- Follow the network’s values. Currency is a medium of exchange, a store of value, and a standard of value. We monetize where we add one of these values. Even donations simply shows a standard of value (we valued it $x amount).
- Watch for new industries. Virtual Goods was a 2 billion dollar industry in 2007, peer to peer banking will be a $10.6 billion dollar industry by next year. Don’t just focus on how much Linden Labs is making per minute on virtual goods in Second Life, look at the long tail (lots of small companies making small amounts).
- Watch the money – marketers are learning how to engage with networks for the soft returns (brand recall 5x higher in SNs, people return to your website 5x more often, stay 9x as long) but once companies figure out this can be a big revenue earner, everyone will be grabbing their slice of the pie.
- Allow for ecosystems. If you can open APIs, encourage external blogs and forums and wiki databases, and have members trading on eBay your pixel products, premium memberships or some other feature, you have got it made.
And don’t let me catch you saying there are no proven business models for social networks and social media. Heh.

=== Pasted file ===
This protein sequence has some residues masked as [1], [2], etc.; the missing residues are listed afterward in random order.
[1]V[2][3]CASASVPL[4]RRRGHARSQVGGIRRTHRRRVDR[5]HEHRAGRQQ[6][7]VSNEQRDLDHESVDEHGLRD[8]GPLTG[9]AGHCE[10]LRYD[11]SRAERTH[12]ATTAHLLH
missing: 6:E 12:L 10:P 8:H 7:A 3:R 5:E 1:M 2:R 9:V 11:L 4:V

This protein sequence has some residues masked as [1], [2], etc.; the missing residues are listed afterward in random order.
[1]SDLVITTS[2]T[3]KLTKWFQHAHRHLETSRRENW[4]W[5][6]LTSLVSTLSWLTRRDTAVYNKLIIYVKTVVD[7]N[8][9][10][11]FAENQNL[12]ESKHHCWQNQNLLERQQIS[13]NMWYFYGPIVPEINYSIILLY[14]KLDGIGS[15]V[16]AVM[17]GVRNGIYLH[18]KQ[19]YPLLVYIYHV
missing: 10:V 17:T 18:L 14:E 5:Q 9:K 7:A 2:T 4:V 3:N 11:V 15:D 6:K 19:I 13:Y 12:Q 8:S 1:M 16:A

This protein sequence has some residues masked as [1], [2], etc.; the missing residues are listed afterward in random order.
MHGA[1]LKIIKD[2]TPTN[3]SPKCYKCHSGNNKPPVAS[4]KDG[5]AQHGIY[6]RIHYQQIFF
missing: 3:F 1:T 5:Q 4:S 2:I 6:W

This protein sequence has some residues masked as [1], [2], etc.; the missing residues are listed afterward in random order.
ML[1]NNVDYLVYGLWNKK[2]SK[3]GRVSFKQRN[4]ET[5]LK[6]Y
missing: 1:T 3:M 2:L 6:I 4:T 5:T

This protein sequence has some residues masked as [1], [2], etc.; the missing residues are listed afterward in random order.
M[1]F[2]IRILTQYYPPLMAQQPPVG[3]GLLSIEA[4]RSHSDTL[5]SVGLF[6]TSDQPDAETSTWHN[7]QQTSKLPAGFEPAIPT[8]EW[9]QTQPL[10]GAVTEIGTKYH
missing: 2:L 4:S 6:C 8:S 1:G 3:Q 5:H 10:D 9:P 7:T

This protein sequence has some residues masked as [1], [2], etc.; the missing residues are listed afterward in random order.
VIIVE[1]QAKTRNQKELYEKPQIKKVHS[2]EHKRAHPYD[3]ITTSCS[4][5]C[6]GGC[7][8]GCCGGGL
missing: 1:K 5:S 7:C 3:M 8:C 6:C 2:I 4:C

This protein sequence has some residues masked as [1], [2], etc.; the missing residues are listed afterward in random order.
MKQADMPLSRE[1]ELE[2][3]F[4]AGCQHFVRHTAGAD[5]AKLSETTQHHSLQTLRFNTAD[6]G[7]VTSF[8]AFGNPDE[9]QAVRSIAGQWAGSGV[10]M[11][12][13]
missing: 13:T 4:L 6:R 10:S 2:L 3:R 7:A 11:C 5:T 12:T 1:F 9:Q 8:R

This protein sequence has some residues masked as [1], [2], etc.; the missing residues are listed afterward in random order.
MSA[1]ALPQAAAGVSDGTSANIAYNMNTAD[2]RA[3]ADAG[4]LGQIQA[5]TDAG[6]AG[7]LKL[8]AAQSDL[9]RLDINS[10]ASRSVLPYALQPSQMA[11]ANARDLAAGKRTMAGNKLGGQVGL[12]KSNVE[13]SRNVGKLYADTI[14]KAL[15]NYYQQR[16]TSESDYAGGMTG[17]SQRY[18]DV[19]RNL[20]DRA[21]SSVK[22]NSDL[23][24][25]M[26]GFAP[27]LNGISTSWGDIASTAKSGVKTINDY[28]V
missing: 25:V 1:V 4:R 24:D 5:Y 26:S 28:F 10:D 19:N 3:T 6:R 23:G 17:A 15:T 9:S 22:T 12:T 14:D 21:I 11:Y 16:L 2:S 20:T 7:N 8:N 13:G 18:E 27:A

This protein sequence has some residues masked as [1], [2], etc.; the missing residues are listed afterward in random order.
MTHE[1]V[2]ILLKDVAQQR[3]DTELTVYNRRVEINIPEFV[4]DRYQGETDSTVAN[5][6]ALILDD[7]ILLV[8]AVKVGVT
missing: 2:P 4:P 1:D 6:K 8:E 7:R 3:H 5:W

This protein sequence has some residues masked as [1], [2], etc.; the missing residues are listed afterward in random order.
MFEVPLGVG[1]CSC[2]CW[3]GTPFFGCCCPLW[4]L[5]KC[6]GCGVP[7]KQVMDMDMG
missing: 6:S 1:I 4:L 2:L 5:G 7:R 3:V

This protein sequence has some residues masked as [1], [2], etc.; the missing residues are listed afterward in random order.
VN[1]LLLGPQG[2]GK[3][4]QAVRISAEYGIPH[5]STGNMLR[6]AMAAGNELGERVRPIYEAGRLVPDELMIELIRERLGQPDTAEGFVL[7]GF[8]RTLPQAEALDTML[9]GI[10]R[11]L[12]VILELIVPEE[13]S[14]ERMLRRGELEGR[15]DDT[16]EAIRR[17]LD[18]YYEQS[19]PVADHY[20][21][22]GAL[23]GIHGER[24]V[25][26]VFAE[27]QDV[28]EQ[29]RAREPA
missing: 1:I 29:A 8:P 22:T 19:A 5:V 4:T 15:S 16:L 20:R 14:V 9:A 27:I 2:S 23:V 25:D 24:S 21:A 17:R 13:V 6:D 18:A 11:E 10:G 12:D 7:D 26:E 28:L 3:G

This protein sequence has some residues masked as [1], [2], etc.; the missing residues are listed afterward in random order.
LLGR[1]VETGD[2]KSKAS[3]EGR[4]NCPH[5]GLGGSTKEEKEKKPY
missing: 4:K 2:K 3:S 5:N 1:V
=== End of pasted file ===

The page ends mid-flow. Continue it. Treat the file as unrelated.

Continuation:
Note: this was based on some presentations since 2005 on virtual world online community business models, adapted for 2D social networks. Where possible the statistcs are sourced directly from the company or their press release in various online press. Where it’s not, it’s hat tipped/linked.
EDIT: I will be adding stuff as we think of it. White Label should’ve been on here, as I’ve spoken on it before (you are the social network host, but you make it look like it belongs to the client). So should’ve franchising (There.com sold the engine to America’s Army). Prepaid cards and merchant sales. Not quite pixel products, but close. Exit strategies (flipping networks is a busy little industry) aren’t really revenue but still, it’s social media money…